Service was friendly and fast, though let us linger over some Tigers even in the canteen quick-turnaround atmosphere. Perfect place for a quick and tasty dinner - I was full for under a tenner if you don't count the beers! It's tucked away down an alley but don't overlook it in favour of some hit n' miss Chinese places in this part of town.

  • 4.0 star rating

    Iced Kacang. I went here with my friend who had been before with another Asian friend of hers to sample the delights of this dessert. At first, I was a little put off, all those artificial colours, and red bean jelly at the bottom just sounded a bit weird, especially the sweetcorn bit. That sounded really weird despite my acquired taste for other things.

    I nearly chickened out and said I would order my own dessert, but once the spoon hit that shaved ice and syrup, I was a convert. This stuff is amazing. Forget how it looks, it tastes wonderful despite it being a cold November evening, we ate the whole thing. Sweetcorn and all. Well, my French friend did, rather than me! She's a massive fan.

    Desserts aside, the mains were huge and tasted really authentic and the service was friendly and efficient. I had the Nasi goreng and she had chicken with a sauce of some sort. I would come here again for sure, good value for money, good service, excellent food.

  • 4.0 star rating

    Simple, basic no nonsense place..... as it should be for this kind of food....Eat the 'bone in' chicken curry.....absolutely great.
    I always go for it after a late night out. I crave it.
    With essential freshly squeezed watermelon juice.
    Nice staff too.

  • 4.0 star rating

    They do the best nonya laksa (like a curry noodle soup) outside of Singapore, artery-clogging coconut milk and all. I find it's hard to find the Singaporean version; more places have the Malaysian version. A friend found this place when she was studying in London, and it completely made London home for me. When I came with more people (I brought family here!), we ordered dishes and shared, and laksa's not so good for that. The ngor hiong (5 spice roll) and kangkung belacan (spicy stir-fried vegetables) particularly stand out. I didn't think the nasi lemak was that great.

    If you're in the area for a show, there's no place that would top C&R.

  • 4.0 star rating
    Listed in Singaporean Nosh

    Portions are huge here. I can't believe that such sizes are meant for one person. No wonder there's a minimum spend of £6 per person here, because, otherwise, two females could share one dish and still have some left over!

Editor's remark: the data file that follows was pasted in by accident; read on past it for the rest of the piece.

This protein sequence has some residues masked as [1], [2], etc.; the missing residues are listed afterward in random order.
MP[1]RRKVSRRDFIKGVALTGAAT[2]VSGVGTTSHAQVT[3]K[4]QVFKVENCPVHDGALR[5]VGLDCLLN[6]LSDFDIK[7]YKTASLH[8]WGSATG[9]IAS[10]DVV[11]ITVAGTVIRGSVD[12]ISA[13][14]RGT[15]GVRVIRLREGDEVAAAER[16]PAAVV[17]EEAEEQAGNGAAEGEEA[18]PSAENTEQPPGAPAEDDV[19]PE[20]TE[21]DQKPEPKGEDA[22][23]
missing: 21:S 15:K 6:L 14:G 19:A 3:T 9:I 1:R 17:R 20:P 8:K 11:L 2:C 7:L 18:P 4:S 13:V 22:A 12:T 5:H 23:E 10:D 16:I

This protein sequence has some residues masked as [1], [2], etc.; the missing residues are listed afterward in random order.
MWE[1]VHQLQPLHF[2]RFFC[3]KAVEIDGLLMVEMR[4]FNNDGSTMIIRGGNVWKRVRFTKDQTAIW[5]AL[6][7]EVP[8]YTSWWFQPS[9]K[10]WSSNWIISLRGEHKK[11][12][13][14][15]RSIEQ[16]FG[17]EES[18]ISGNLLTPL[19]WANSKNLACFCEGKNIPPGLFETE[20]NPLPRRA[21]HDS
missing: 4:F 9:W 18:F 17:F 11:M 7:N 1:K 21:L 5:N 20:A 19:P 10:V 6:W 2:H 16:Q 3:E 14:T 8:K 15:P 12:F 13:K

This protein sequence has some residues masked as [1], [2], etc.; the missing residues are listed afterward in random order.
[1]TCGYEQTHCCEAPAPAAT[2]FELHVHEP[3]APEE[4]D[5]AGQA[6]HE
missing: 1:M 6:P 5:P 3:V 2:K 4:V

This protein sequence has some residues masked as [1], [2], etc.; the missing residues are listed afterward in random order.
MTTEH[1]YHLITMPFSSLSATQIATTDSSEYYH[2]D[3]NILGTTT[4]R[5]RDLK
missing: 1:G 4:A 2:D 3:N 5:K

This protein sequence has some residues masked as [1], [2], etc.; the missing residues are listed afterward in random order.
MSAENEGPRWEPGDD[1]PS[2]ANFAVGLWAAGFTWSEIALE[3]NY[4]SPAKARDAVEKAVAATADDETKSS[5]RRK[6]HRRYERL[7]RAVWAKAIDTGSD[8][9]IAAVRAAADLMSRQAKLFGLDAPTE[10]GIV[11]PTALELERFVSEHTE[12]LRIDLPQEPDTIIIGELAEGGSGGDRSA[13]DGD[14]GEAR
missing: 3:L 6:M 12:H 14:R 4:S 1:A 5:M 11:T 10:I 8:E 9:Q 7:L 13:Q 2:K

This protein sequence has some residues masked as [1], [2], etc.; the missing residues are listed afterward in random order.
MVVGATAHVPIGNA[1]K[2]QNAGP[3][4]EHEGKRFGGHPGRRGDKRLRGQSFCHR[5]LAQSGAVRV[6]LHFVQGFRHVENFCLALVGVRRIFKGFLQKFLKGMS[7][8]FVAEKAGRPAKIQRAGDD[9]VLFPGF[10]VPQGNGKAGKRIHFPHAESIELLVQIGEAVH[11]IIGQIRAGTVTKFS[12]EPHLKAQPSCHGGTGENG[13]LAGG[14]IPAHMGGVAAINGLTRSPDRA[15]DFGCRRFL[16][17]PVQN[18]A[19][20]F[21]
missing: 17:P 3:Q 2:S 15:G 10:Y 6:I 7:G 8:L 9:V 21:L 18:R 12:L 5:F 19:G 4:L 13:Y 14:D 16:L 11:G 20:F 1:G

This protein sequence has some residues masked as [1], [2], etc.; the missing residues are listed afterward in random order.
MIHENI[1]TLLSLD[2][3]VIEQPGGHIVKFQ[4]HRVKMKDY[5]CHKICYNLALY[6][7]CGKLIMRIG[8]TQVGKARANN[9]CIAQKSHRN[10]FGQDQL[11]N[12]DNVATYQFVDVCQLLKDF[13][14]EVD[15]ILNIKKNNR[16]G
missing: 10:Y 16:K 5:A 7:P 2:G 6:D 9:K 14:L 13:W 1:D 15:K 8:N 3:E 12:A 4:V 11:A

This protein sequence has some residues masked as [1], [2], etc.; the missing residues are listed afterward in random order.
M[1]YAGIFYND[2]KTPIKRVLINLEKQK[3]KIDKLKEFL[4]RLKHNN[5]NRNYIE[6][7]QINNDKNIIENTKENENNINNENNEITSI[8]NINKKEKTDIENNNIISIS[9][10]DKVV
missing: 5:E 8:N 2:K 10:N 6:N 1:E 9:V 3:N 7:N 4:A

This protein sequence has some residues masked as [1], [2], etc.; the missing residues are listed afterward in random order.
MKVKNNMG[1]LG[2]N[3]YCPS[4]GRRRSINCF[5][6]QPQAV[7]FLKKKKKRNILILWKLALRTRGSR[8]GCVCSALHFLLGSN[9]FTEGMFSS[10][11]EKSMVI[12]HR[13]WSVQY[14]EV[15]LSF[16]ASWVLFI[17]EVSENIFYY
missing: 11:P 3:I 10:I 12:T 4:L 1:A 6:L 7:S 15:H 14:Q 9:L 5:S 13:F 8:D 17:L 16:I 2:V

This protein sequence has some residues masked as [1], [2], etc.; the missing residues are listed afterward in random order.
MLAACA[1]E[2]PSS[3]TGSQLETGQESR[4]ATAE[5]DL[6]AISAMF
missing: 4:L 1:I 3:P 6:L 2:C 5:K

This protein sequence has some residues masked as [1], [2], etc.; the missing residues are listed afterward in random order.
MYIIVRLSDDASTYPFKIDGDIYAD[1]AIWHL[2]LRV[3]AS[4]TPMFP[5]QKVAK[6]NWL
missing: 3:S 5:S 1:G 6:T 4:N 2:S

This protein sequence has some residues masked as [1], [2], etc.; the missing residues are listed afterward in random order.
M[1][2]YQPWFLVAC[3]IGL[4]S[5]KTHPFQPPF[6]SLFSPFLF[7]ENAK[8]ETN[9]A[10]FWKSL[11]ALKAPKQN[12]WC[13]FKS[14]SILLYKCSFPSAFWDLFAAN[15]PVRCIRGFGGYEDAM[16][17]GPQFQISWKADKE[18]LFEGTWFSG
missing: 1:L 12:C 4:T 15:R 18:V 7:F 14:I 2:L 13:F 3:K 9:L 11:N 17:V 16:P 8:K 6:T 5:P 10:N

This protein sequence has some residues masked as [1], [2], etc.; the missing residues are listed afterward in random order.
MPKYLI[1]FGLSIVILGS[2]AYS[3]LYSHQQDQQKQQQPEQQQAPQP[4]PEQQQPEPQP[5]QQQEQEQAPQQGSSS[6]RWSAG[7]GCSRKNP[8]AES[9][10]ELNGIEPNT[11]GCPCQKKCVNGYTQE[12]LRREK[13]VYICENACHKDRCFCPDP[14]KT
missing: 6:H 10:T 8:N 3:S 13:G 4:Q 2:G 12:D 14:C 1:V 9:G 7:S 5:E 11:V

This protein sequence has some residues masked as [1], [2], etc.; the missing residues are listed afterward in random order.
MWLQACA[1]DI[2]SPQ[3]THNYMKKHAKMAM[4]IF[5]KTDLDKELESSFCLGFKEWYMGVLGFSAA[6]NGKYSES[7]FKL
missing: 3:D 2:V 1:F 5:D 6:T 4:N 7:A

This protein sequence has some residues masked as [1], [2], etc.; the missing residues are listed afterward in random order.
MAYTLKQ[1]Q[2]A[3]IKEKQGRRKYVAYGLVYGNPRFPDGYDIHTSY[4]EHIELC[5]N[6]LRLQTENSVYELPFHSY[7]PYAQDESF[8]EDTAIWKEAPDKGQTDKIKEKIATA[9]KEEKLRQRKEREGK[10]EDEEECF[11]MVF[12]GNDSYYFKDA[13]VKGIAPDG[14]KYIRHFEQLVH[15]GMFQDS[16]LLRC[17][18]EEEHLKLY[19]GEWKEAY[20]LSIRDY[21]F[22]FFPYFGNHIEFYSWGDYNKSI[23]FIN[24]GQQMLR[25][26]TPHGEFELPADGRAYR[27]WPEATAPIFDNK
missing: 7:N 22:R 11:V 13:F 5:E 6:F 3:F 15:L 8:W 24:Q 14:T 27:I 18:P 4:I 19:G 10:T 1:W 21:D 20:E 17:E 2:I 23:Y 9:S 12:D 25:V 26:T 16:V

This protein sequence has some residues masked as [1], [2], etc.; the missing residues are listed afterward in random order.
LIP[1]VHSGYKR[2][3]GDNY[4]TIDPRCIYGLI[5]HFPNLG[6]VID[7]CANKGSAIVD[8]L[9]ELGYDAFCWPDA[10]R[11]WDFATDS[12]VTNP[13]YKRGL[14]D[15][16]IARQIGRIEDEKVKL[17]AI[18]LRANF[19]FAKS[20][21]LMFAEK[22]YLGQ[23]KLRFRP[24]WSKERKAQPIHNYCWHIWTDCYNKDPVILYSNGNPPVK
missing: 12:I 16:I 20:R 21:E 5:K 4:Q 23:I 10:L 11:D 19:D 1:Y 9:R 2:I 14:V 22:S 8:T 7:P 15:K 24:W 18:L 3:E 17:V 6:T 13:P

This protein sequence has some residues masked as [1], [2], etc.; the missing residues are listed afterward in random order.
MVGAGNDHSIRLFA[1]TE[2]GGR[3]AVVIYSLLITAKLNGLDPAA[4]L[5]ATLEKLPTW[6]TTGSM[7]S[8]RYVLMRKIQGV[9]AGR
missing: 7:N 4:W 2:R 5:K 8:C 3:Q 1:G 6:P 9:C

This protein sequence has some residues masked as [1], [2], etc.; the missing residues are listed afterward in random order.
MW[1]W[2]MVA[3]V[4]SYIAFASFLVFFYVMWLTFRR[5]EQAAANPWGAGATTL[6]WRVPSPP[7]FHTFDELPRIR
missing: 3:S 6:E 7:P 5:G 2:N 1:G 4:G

The chicken rice, wat tan ho and sambal taucho are definitely recommended.

  • 4.0 star rating

    If you're into Malaysian food, definitely drop by here.

    Hole in the wall kind of place, but very good food. Friendly staff also helps :)

    Try the wa tan ho, aka cantonese style kway teow - Can't go wrong!

  • 3.0 star rating

    When you usually ask a Malaysian where to go for some Malaysian food in London Chinatown, the name C&R does pop up a few times.

    With that, I find myself heading there with friends. As it was a small group, we only tried a few dishes( Wan Tan Hor, Carrot cake, Hokkien Noodles)

    The food was tasty and while not able to replicate all the flavours and balance of its original sisters and brothers in Malaysia, is still acceptable.

  • 3.0 star rating
    First to Review

    Hidden in a back alley of off from the main hustle of China Town you'll find the very ordinary looking C & R Cafe. You suddenly feel like you are in some South -East Asian quick diner eatery with ugly, plain furniture crammed into the small space so you find yourself sitting very close to fellow customers.

    The menu serves an extensive mish mash choice of Malay, Singaporean and Thai dishes. With such so many dishes to choose from the food can be quite hit and miss.
    The curries are generally a good choice. We had their lamb curry with chunky potatoes and a rich creamy sauce in which we dunked pieces of roti in to soak it up. Their Hainan chicken rice, a favourite dish of mine, was done pretty well too.

    Whether it is my cup of tea or not, it is a popular haunt, and don't be surprised if you find yourself having to cue up and wait for your turn to be seated.

    • Qype User Timina…
    • Sydney, Australia
    • 634 friends